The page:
Corporate treasurers are being bombarded with rules which affect how they conduct their business, circulate cash and hedge risk. Recent additions to these rules include the US Congress enacted the Dodd-Frank Act of 2010, the major elements of which came into force this quarter. Dodd-Frank’s key objective is to reduce risk, increase transparency and promote the market integrity of the over-the-counter (OTC) derivatives market, among other things, by forcing financial market participants to clear their trades via central counterparty (CCP) clearinghouses.
Treasurers using derivatives to hedge and as part of their risk programmes would be well advised to take note of the changing market conditions and norms under the impact of these new regulations. The G20 is insisting that the changes are introduced worldwide too, with Europe, Asia and elsewhere also introducing CCP clearing for OTC derivatives, centralised repositories and more transparency demands as well, in accordance with governmental wishes following the 2008 financial crisis. More information and initiatives like the standardised legal entity identifier (LEI) drive are also part of this global post-crash effort, with Dodd-Frank in the US leading the way.
It is important to remember that there are costs associated with all these changes, however, some of which are bound to be passed on to corporate treasurers and other business or retail end users. Centralised clearing, for instance, and the beefed-up collateral that needs to be held to enable it, is bound to be expensive to implement.
Lobby groups have, however, ensured that it was recognised that corporates which use swaps for hedging or mitigating commercial risks would not generally be required to clear their trades, so there is some leeway here for treasurers to resist price rises if banks or others try to pass on increased infrastructure costs to them. Only Swap Dealers (SDs) and Major Swap Participants (MSPs) will need to register with the Commodities Futures Trading Commission (CFTC) in the US under Dodd-Frank and comply with specific requirements. There are some exceptions of course – for example if an oil corporates’ hedging is actually profit-seeking – but on balance I would say that it appears as if Dodd-Frank will not have the catastrophic impact that many people initially predicted. As ever, there is another side to the story though, and that is primarily based around the fear that increased infrastructure and regulatory compliance costs will inevitably be passed on to corporate users in some way or other, so I’d like to consider this next.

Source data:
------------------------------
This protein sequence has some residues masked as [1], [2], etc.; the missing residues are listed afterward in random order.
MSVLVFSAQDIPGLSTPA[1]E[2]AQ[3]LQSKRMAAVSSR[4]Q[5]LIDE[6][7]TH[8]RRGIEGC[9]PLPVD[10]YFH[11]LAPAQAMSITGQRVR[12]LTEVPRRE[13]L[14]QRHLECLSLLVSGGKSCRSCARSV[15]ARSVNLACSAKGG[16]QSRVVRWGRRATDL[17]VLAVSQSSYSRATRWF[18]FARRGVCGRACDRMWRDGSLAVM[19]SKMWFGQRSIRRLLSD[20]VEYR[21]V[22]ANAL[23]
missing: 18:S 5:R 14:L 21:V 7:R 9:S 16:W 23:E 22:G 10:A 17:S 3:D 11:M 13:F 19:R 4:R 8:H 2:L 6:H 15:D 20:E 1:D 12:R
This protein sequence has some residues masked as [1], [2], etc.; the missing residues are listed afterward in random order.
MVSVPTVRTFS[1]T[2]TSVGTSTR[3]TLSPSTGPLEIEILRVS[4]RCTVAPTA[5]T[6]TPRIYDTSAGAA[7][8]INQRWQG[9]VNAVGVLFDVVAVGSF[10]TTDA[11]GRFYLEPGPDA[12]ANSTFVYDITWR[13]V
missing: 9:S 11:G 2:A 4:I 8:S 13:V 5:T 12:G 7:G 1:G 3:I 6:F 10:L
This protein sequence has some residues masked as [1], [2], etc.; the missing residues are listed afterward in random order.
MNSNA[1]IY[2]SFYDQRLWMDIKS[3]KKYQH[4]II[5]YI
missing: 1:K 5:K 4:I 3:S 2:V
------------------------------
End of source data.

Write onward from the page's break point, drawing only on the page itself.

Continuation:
Will Increased Infrastructure and Regulatory Compliance Costs be Passed On?
There are still many people who argue that, despite the exemption from centralised clearing obligations that hedging corporations have won, the costs for using OTC derivatives will still rise under Dodd-Frank, and these costs will ultimately be borne by corporate end users.
The new global regulatory framework on bank capital requirements, Basel III, will also add to the collective corporate treasury headache surrounding regulatory costs and procedures. The Basel III capital adequacy regime will require banks to allocate more capital for uncleared trades – for instance, swaps they trade with their corporate clients – and they will do this by increasing the swap transaction price. The question remains as to whether this will happen in reality, and if so then what affect it will have on corporate behaviour in this area?
Getting back to Dodd-Frank in the US for a second, I’d like to look at the regulatory avalanche from a global perspective and point out that there is much interaction between the regional legislative initiatives. Although Dodd-Frank is a US Act, the US and European Union (EU) have stated bluntly they intend to work together to follow similar paths for centralised, more transparent OTC derivative trades. The G2O remember is the guiding hand in this effort.
Currently, the US scope combines much of the European Market Infrastructure Regulation (EMIR) which proposes moving trades to CCPs as well, and also requires extended transaction reporting, with increased trading platform transparency covered in the revised Markets in Financial Instruments Directive (MiFID) II also coming in across the EU. MiFID was initially designed a few years ago to regulate the new electronic communication networks (ECNs) as they were known in the US – multilateral trading facilities (MTFs) in Europe – and is now being revised to improve its best execution requirements and to cover any opaque trading venues that it missed the first time around. A new designation of organised trading facilities (OTFs) has been created in the EU especially for this purpose and to minimise unlit dark pools of liquidity.
So what are the likely impacts for corporates of this raft of global regulations? From a purely cost viewpoint Dodd-Frank in the US will have a major impact on companies where a large portion of the spend will be on achieving compliance with the regulations. In a 2012 survey carried out by Accenture and entitled ‘Coming to Terms With Dodd-Frank’, 70% of companies responding said that they believed the proposed regulatory reforms – and their effect on revenue streams – will cause them to revise their long term business strategies.
On the positive side many respondents (64%) believe that the Dodd-Frank Act will strengthen their competitive position in the long run. Firms that are engaged in derivatives trading may well enjoy benefits from the Act’s goal to establish more open and transparent derivatives trading. Whether this proves to be true is anyone’s guess and there is a long way to go with this, but in many corporates minds things are just getting more and more complicated.
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